As an HR manager at an IT and business solutions firm, I’ll be the first to admit that my company’s approach to diversity and inclusion needed a fresh, more modern take. I know I’m certainly guilty of writing policies and procedures solely from the HR perspective, while the employee point of view is often glossed over. This can lead to us (and others) struggling with disability inclusion.
Recently, I came across the
Employing Abilities @Work Certificate program by
SHRM Foundation and Understood. This free disability inclusion HR training course gave me a much-needed reminder that the employee perspective is just as important as the employer perspective. In fact, both perspectives need to be considered when developing policies and procedures that will be effective for everyone involved.
Here are a few practical takeaways I got from the program.
1. A good interview process starts with HR training — and training for everyone else
The interview and selection process is unique to each organization. Still, it’s likely to involve people beyond HR.
That’s why all members of the interview team need to understand best practices for interviews. And that includes being mindful of employees with disabilities — including disabilities that you may not be aware of. The Employing Abilities @Work training covered some best practices for interviews, like these:
Assess a candidate’s engagement with difference in mind. For example, some candidates may be uncomfortable making eye contact. Others, including those who have invisible disabilities such as ADHD, can be visual thinkers. If you expect each candidate to have the same interview style, you’ll miss out on good candidates.
Be flexible with your interview style. To get the best picture of a candidate’s strengths, engage them by adjusting your approach. It’s OK to sit in silence while a candidate formulates a response.
Be mindful of the environment. Ask yourself whether the interview space is wheelchair accessible. Is it free from noise and other distractions? Inviting the candidate to tour your workplace might help to ease conversation.
These best practices are easy for me to share with other, non-HR members of the interview team. This gives us a shared understanding of basic expectations. And these practices still allow me to preserve the uniqueness of my organization’s overall approach.
2. We can make the accommodations request process easier
Another takeaway I got from the program was that the process for responding to accommodation requests doesn’t have to be complex.
I learned that the initial request needs to contain minimal information — just the employee’s name and what they’re requesting. There’s no need for a long, arduous form that requires lots of information or medical questions.
Cutting down on what’s required means you’ll get the necessary information while making the request more efficient for the employer to review.
3. Advancement is the key to supporting and retaining employees
Disability inclusion goes beyond the selection and possible accommodation process. As with any employee, this question is vital: How do we, as a management team, support and keep this employee?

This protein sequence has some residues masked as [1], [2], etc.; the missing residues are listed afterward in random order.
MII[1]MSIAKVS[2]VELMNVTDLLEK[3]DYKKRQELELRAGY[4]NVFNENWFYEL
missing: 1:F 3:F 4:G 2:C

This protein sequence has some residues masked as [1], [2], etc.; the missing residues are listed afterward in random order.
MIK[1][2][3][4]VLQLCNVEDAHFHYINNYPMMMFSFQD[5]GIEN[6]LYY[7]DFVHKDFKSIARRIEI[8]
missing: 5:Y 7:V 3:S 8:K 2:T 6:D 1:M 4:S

My organization is keenly aware of the main motivators for retention — among them, opportunities for advancement. Understanding the strengths and interests of your employees is the first step toward supporting their advancement.
Consider offering modified work schedules and other types of flexibility to all employees, so everyone has more opportunities to thrive.
And as I learned through this training course, advancement offers an opportunity for HR to discuss if any additional support is needed.
4. We should keep disability inclusion at the center of all of our work
I’m lucky to work for a firm that truly believes in diversity and inclusion. Our CEO, Gurpreet Singh, refers to himself as the “Chief Enabler.” This sends the message that leadership buy-in is a given.
In my position (and for me personally), I want to ensure that disability inclusion is central to our work. We need to live out our values all year long, in everything we do.
To that end, here are some guidelines I picked up from the training:
Managers should check in with their reports frequently. A simple call, text, or email is a great way to see how each employee is doing. Ask how their project or work assignment is going and if there’s anything notable (good or bad). Avoid asking “yes” or “no” questions like “Is there anything else I could be doing for you?” Instead, ask open-ended questions like “What else could I be doing to support you?” And note that informal chats can be useful, too.
Make sure managers have what they need. Managers should have the knowledge and resources to effectively support their employees. A good starting point would be to have them take the
Employing Abilities @Work course themselves.
Education, education, education! I don’t believe an annual training, on its own, is effective enough to foster meaningful inclusion. One way we promote year-round learning for our employees is through short, focused lunch-and-learns that are easier to absorb.
Employing Abilities @Work course is one of the best HR training opportunities I’ve participated in recently. I encourage every HR department to have at least one person go through this program. It’s a simple and cost-effective way to increase compliance and build a stronger framework for inclusive employment practices.
With the knowledge from this course, I feel ready to take that deep dive, reflect on my current policies, and present my findings and recommendations to my C-suite executives.
Casey Strawn-Cornelius is an HR leader with 10 years of experience in HR management. She currently oversees all HR functions for her firm, Infotrend, including talent acquisition and employee engagement. She has been a member of SHRM since May 2020.